When Amazon first released the Kindle in 2007, it confused me. The popular notion was that it was a way to move more Amazon content. But at $399, who on Earth was going to buy it? Instead, it looked as if Amazon was interested in making money off of hardware sales. Time passed and the price dropped, but the biggest factor there was increased competition. Now, at $189 (for the 3G version), Amazon’s margins on the Kindle are undoubtedly much, much lower than they once were. So what’s the endgame here?
The Kindle does make sense as a device to move Amazon content. And it’s finally priced to the point where that can happen in a major way (at least for a while). But if Amazon’s hardware strategy really is a means to move content, why are they stopping with Kindle books? Well, they’re not according to some information dug up by the New York Times.
Amazon is working on a number of hardware products, sources tell Nick Bilton of NYT. According to these people with knowledge of Amazon’s plans, the Kindle was merely the first piece of hardware to come out of the online retail giant. More specifically, the company has a division named Lab 126 that is in charge of these hardware projects — and we can probably expect devices meant to facilitate Amazon music and movie purchases (and rentals) next.
The obvious initial thought there is that this could mean some sort of Amazon MP3 player. But MP3 players are already on their way out — just ask Apple. iPod sales continue to fall despite sales of nearly every other Apple product going through the roof. In fact, the only iPod that seems to be going strong is the the iPod touch — a device which is much more than an MP3 player.
It would make much more sense for Amazon to be working on some sort of media consumption device for the living room. Yes, an Amazon TV.
While Amazon’s movie download and rental services work on other devices, building their own set-top box would simply mimic their Kindle strategy. Remember that there are Kindle apps for the iPhone, iPad, and Android phones. The goal would once again be to make Amazon’s content as accesible as possible.
Such a box could obviously work for music purchases in the living room too. And Amazon may feel the need to move into that space as their Amazon MP3 service, long the second-fiddle to iTunes, is about to come under assault from Google too, with Google Music.
Further, Google TV is launching this Fall and could also mean more Google-provided content rather than content of the Amazon variety. And, of course, Apple is already in the living room with the Apple TV — but it’s the rumors of a major revamp that could turn it into a big player.
But the most interesting part of the story may be this blurb:
This person also said Lab 126 briefly discussed entering the mobile phone market to compete with Apple and Google, but the project “seemed out of Amazon’s reach.” But the person said Amazon had not definitively rejected the idea of building a phone in the future.
If such a project hasn’t even been started yet, obviously Amazon would be far behind by the time it got to market. But again, what if their plan for a phone wasn’t to have a super-fancy smartphone like the iPhone or Android phones — what if they wanted to build a cheap device that make it simple to consume Amazon content? It’s still a far-fetched plan (one they may be unlikely to do), but if they positioned themselves correctly, it could be interesting.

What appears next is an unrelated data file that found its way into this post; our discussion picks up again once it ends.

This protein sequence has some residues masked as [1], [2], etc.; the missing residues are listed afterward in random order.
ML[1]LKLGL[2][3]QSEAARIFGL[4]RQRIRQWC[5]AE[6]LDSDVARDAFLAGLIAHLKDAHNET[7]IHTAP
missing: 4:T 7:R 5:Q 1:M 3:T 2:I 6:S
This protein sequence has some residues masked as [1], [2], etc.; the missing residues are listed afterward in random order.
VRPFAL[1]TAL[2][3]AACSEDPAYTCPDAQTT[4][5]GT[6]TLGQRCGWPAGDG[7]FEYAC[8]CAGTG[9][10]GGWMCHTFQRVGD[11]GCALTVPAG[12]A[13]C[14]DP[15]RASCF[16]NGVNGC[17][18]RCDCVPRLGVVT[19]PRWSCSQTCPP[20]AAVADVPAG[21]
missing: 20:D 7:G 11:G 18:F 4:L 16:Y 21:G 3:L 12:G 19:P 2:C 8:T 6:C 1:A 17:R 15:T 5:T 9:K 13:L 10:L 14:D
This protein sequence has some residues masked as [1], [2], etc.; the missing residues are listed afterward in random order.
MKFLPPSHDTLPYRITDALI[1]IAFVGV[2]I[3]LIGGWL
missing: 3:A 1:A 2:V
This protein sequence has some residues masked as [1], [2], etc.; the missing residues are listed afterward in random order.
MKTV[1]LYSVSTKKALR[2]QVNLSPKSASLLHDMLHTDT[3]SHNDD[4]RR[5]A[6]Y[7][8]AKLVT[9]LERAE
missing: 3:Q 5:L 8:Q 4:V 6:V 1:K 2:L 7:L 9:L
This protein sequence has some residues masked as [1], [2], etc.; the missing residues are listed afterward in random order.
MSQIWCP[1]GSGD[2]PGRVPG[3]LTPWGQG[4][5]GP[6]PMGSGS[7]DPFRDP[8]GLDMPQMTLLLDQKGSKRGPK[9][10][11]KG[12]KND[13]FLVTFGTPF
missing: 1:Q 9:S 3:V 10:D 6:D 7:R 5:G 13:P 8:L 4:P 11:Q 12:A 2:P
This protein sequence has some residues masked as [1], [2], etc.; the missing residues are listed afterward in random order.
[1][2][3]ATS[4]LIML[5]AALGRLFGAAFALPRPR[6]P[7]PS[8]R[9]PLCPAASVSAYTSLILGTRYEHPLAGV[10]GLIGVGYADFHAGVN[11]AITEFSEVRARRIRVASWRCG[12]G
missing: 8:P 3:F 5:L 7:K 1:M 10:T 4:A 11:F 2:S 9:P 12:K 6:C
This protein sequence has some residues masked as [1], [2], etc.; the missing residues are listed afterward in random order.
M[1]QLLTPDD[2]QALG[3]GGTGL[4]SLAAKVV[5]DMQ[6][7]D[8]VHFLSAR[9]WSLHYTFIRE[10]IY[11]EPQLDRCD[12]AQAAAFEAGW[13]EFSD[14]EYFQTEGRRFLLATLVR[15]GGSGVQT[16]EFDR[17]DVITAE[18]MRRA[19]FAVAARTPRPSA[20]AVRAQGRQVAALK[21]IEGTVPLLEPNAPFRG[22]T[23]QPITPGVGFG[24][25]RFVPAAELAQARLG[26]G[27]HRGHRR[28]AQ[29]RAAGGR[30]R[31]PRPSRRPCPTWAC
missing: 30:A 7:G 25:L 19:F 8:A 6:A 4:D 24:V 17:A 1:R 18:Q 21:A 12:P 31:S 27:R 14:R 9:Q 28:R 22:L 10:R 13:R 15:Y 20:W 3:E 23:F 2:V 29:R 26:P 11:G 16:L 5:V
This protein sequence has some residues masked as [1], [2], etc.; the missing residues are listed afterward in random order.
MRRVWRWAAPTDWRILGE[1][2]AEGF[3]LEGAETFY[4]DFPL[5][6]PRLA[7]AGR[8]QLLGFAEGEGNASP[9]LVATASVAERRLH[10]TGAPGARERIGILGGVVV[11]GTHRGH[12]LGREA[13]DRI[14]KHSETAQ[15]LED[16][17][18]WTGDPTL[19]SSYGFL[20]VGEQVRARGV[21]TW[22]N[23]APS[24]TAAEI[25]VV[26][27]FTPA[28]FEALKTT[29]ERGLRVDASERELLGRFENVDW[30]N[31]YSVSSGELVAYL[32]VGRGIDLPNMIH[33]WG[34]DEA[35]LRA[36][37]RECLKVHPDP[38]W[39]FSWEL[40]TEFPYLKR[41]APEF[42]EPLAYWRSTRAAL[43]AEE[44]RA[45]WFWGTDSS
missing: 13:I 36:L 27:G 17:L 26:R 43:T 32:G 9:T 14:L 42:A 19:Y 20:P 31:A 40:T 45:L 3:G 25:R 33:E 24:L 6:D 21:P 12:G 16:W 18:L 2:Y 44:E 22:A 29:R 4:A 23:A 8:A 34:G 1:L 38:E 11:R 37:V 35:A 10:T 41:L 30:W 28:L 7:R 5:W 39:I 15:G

In the months leading up to Android, everyone believed Google was going to launch the “Google Phone.” We forget now, but one of the key ideas behind those rumors was that Google could potentially give the phone away for free thanks to the ad impressions it would generate. Obviously, that’s not what ended up happening. Google didn’t end up making the phones themselves (though they helped with the Nexus One) and the OEMs are still creating devices that tend to come in around $199 after a 2-year contract (in the U.S., at least).
What if Amazon could make a viable $99 smartphone? What about a $49 one? While they may lack the hardware prowess of Apple, clearly they’re working on strengthening that part of the business. As long as they don’t care about the build quality as much as Apple does, who is to say they couldn’t put something like that together?
Such maneuvering would essentially make Amazon the anti-Apple. Apple makes money off of hardware sales — the content exists so Apple can move hardware. And Apple makes very little money off of content sales. Amazon would presumably be looking to make money off of content sales, but wouldn’t care so much about making money off of the hardware (at least in the scenario I’m laying out). I have my doubts how well that would work, but it would be an interesting play.
Here’s another key quote from the NYT piece:
Internally, Amazon executives have been frustrated with other companies aggressively entering the digital content business, and one person with direct knowledge of the company’s plans said executives there were prepared to do whatever it takes to ensure Amazon remained a major player in the sale of digital content.
Because of devices like the iPhone, Android phones, the iPad, and soon Google TV, Android tablets, and Apple TV, Amazon’s consumer core is under assault. It may seem as if only Apple and Google are duking it out, but in their quest to one-up one another, they’re also gaining more control over their own content for their devices. That could spell major trouble for Amazon in the long run, and they know it.
The upcoming Windows Phone 7 is likely to take on Android, while anything HP does with webOS will likely take on Apple. Perhaps Amazon is content to let all of them duke it out while they quietly lurk and come up with their own solutions to ensure that Amazon content keeps moving.
Bring on the Amazon Phone.